6. High-Sodium Diet Or Poor Diet
A common cause for swollen fingers could simply be the food that you eat. More specifically, salty food.6 While you may not realize it, processed foods like chips, pancakes, sauces and even processed meat can have high amounts of sodium. Your body needs to balance the overall level of sodium which is why it might end up retaining more water. This excess water collects at in your hands and feet causing your fingers to swell.
7. Hot Climate (Heat Edema)
If you find that your hands or feet swell on a hot summer day, it could be because heat can cause temporary expansion of blood vessels. When your body is overheated, it could have trouble pumping all the blood from your hands and feet back to your heart. As a result, fluid can accumulate in your hands and feet causing them to swell.7 This condition is also known as heat edema and occurs when your body is not acclimated to the hot environment. Once your body adjusts, the symptoms should subside.
8. External Injuries
If you have ever stubbed your toe on a desk or have had your fingers caught between closing doors, you know how painful it can be. Though your fingers are quite resilient and can take a good beating if need be, sometimes a severe injury that causes tissue damage may result in swollen fingers.8 Some of these injuries could be fractures in finger bones due to physical impact, stress fractures caused by repetitive movement, or hematomas, which occurs when there is an accumulation of blood outside a blood vessel after physical injury.
9. Water Retention (Edema)
Water retention, medically known as edema, is caused when there is a build-up of excess fluid in your body tissues which causes swelling or inflammation. It usually occurs at the extremities like arms, hands, feet, legs, and ankles. Here are two common causes for water retention.
- Angioedema (Allergy Related Swelling): Allergic reactions can also result in water retention and swelling in different parts of the body. Angioedema is usually caused due to a histamine reaction when your body detects allergens in the system. Some common allergens include animal skin, certain types of food (nuts, shellfish, eggs etc.), insect bites, pollen, and medications.9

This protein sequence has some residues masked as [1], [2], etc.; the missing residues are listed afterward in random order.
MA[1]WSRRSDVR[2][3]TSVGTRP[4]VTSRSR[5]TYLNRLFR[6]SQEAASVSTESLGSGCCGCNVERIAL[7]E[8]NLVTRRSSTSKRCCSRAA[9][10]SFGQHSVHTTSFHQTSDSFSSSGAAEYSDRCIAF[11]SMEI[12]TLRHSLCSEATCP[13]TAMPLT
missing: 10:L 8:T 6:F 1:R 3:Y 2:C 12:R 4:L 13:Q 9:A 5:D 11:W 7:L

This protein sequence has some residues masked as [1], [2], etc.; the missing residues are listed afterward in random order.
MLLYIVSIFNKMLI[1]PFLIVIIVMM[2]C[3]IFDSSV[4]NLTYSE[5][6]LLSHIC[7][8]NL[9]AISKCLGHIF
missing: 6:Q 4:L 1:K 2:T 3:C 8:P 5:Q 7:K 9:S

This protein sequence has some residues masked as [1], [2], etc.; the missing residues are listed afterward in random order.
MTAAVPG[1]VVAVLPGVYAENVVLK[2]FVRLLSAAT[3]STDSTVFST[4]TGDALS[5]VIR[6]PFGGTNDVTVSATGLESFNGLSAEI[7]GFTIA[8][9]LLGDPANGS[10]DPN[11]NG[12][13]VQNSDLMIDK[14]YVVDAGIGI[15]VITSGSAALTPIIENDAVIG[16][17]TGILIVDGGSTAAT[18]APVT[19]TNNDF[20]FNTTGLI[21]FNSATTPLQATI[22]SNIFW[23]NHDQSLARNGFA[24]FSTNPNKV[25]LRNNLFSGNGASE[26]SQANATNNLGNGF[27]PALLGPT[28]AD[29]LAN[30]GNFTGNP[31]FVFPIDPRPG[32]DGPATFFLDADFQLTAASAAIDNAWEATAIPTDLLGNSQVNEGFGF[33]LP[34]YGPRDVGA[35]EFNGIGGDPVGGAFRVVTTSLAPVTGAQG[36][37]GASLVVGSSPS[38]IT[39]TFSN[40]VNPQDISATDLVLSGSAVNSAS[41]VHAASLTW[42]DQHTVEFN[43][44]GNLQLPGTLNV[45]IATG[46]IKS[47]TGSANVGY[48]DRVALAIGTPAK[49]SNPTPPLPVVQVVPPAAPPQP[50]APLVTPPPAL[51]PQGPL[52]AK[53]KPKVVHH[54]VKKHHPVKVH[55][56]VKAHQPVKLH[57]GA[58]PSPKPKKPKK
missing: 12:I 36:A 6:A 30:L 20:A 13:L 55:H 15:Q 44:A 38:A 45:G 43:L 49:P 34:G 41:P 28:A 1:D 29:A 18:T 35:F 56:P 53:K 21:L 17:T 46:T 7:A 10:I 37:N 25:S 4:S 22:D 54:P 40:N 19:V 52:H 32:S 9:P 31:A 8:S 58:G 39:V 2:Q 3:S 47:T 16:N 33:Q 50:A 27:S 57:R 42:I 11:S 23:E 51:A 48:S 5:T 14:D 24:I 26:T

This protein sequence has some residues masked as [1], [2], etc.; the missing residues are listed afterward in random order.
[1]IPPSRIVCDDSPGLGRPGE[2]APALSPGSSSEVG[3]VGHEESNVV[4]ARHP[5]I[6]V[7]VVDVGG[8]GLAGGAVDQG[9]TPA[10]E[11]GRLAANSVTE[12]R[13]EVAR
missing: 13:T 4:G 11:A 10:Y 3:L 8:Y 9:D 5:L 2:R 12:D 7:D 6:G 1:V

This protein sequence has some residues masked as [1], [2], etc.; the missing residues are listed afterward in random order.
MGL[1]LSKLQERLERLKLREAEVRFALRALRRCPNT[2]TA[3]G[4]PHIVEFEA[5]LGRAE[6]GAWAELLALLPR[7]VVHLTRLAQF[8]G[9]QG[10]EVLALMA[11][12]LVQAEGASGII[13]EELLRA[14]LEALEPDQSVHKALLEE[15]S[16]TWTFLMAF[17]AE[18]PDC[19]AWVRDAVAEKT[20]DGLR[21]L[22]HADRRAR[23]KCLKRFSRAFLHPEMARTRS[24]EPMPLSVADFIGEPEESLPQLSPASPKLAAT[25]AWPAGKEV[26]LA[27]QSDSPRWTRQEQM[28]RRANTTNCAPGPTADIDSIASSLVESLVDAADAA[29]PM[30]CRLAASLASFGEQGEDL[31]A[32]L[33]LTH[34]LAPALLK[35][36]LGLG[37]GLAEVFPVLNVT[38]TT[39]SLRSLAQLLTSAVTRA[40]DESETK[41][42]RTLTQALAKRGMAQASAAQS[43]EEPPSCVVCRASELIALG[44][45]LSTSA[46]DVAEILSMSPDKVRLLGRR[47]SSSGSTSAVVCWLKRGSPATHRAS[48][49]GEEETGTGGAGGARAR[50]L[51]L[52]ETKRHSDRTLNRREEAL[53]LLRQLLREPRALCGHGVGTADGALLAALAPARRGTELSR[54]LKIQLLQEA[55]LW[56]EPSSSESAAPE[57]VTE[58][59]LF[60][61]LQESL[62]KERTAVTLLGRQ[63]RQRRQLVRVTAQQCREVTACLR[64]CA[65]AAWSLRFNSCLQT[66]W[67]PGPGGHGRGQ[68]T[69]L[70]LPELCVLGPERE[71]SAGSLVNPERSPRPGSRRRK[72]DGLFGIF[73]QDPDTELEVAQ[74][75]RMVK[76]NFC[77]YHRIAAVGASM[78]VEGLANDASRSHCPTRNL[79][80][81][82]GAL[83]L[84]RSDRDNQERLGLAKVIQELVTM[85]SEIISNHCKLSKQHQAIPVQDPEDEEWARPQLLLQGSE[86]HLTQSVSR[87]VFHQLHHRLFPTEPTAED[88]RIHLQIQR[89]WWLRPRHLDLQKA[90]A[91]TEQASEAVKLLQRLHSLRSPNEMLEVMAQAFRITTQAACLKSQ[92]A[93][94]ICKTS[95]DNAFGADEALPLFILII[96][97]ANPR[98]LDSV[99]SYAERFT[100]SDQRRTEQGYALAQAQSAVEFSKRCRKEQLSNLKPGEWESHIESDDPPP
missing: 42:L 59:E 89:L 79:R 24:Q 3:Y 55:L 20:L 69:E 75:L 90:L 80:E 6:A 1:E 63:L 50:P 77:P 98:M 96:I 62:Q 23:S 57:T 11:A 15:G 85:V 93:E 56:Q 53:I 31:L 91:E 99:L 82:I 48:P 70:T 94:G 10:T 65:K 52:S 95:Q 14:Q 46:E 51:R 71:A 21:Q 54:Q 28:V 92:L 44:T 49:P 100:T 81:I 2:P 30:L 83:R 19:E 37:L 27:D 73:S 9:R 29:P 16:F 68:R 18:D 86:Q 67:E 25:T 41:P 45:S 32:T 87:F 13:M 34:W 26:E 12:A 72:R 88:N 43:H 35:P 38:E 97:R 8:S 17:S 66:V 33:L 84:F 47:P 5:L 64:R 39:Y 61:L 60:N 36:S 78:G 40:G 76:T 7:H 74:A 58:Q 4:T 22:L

10. Premenstrual Syndrome
Millions of women experience premenstrual syndrome and the symptoms usually recur before every menstrual period. The syndrome causes changes in the hormonal levels which could lead to swelling of the fingers and other parts of the body. Some of the other physical symptoms include back pain, headaches, weight gain, breast tenderness and swelling, nausea, muscle/joint pain, abdominal pain, and bloating.10 If the symptoms are severe, the syndrome is also classified as premenstrual dysphoric disorder.
Finger swelling may or may not be accompanied by swollen joints. But if the swelling is only in your joints or knuckles, there’s a possibility that it could be arthritis related. Usually, the joints in your fingers swell when the fluid surrounding the joint increases. While wearing arthritis gloves could help in some cases, arthritis treatment should be done in consultation with your doctor.
- Osteoarthritis: Osteoarthritis is a condition that you develop with aging because of the wear and tear of cartilage over time. Cartilage, a flexible connective tissue, acts as a cushion between bones preventing them from creating friction. Osteoarthritis can cause bony growths at the edge of joints leading to swollen, tender and red fingers.11
- Rheumatoid Arthritis: This is a form of arthritis that could occur at any age, including young children. Rheumatoid Arthritis causes joint inflammation and stiffness which usually affects your knees, hands, and feet.12 It could also cause similar symptoms in most other joints making it difficult to perform daily activities
- Psoriatic Arthritis: This condition is specific to people who are already suffering from psoriasis. It is an inflammatory joint disease that is caused if you have a skin condition known psoriasis. According to the National Psoriasis Foundation, up to 30 percent of people with psoriasis develop psoriatic arthritis.13